Are measures of pain sensitivity associated with pain and disability at 12-month follow up in chronic neck pain?
MetadataShow full item record
OBJECTIVES: Pain sensitivity and psychosocial issues are prognostic of poor outcome in acute neck disorders. However, knowledge of associations between pain sensitivity and ongoing pain and disability in chronic neck pain are lacking. We aimed to investigate associations of pain sensitivity with pain and disability at the 12-month follow-up in people with chronic neck pain. METHODS: The predictor variables were: clinical and quantitative sensory testing (cold, pressure); neural tissue sensitivity; neuropathic symptoms; comorbidities; sleep; psychological distress; pain catastrophizing; pain intensity (for the model explaining disability at 12 months only); and disability (for the model explaining pain at 12 months only). Data were analysed using uni- and multivariate regression models to assess associations with pain and disability at the 12-month follow-up (n = 64 at baseline, n = 51 at follow-up). RESULTS: Univariable associations between all predictor variables and pain and disability were evident (r > 0.3; p < 0.05), except for cold and pressure pain thresholds and cold sensitivity. For disability at the 12-month follow-up, 24.0% of the variance was explained by psychological distress and comorbidities. For pain at 12 months, 39.8% of the variance was explained primarily by baseline disability. CONCLUSIONS: Neither clinical nor quantitative measures of pain sensitivity were meaningfully associated with long-term patient-reported outcomes in people with chronic neck pain, limiting their clinical application in evaluating prognosis.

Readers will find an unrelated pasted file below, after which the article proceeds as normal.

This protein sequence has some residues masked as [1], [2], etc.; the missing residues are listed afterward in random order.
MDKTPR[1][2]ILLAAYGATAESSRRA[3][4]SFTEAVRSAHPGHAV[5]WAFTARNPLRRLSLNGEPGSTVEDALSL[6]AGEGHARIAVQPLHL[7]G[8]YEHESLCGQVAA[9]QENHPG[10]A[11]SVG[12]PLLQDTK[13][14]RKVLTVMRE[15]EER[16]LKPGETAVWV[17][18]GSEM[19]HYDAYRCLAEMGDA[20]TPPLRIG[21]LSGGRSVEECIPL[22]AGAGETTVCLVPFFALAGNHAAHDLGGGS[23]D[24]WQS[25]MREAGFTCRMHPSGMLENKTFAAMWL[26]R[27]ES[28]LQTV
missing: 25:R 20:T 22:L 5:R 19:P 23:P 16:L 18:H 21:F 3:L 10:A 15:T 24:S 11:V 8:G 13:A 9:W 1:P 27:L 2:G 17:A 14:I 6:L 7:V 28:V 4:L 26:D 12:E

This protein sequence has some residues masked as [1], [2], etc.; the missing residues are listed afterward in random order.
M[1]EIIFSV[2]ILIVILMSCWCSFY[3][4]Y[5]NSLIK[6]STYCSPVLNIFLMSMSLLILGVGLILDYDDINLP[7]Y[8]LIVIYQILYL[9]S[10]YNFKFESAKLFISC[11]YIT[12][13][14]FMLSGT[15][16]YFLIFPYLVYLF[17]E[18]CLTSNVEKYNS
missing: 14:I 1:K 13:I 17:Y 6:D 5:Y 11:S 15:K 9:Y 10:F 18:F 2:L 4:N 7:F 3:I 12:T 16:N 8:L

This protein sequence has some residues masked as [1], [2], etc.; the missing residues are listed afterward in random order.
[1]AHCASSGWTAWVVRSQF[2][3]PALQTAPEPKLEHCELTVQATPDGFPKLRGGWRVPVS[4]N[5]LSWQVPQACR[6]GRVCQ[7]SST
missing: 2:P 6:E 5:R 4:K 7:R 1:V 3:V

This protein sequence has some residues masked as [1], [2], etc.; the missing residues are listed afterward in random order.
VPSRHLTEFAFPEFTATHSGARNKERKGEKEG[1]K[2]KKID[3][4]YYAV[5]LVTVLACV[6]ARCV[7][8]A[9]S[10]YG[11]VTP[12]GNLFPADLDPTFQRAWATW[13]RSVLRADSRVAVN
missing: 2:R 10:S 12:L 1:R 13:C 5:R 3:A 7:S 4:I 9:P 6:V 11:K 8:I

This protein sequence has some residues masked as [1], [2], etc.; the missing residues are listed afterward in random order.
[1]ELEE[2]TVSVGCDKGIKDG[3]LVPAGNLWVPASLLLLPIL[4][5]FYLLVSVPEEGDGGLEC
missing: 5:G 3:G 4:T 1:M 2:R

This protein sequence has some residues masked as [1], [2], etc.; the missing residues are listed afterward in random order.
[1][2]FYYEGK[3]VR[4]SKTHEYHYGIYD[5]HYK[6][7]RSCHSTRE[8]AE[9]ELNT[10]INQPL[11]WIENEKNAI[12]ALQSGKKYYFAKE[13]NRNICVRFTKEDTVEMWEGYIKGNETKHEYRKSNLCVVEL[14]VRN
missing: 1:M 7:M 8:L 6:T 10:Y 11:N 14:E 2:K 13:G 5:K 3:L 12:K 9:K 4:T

Showing items related by title, author, creator and subject.
The role of functional, radiological and self-reported measures in predicting clinical outcome in spondylotic cervical radiculopathyAgarwal, Shabnam (2011)BackgroundCervical radiculopathy (CR) results in significant disability and pain and is commonly treated conservatively with satisfactory clinical outcomes. However, a considerable number of patients require surgery to ...
The utility of the STarT back screening tool in a population with chronic low back pain: A prospective studyKendell, Michelle (2016)Study design: Cross sectional (Study 1) and prospective (Study 2). Background: Chronic low back pain (LBP) is problematic with significant personal, social, and economic impact. The need to screen for indicators of poor ...
Do chronic low back pain subgroups derived from dynamic quantitative sensory testing exhibit differing multidimensional profiles?Rabey, M.; Kendell, Michelle ; Koren, S.; Silva, I.; Watts, L.; Wong, C.; Slater, Helen ; Smith, Anne ; Beales, Darren (2021)The relationship of pain sensitivity with pain and disability in low back pain (LBP) is complicated. It has been suggested increased understanding of dynamic quantitative sensory testing (QST) might be useful in increasing ...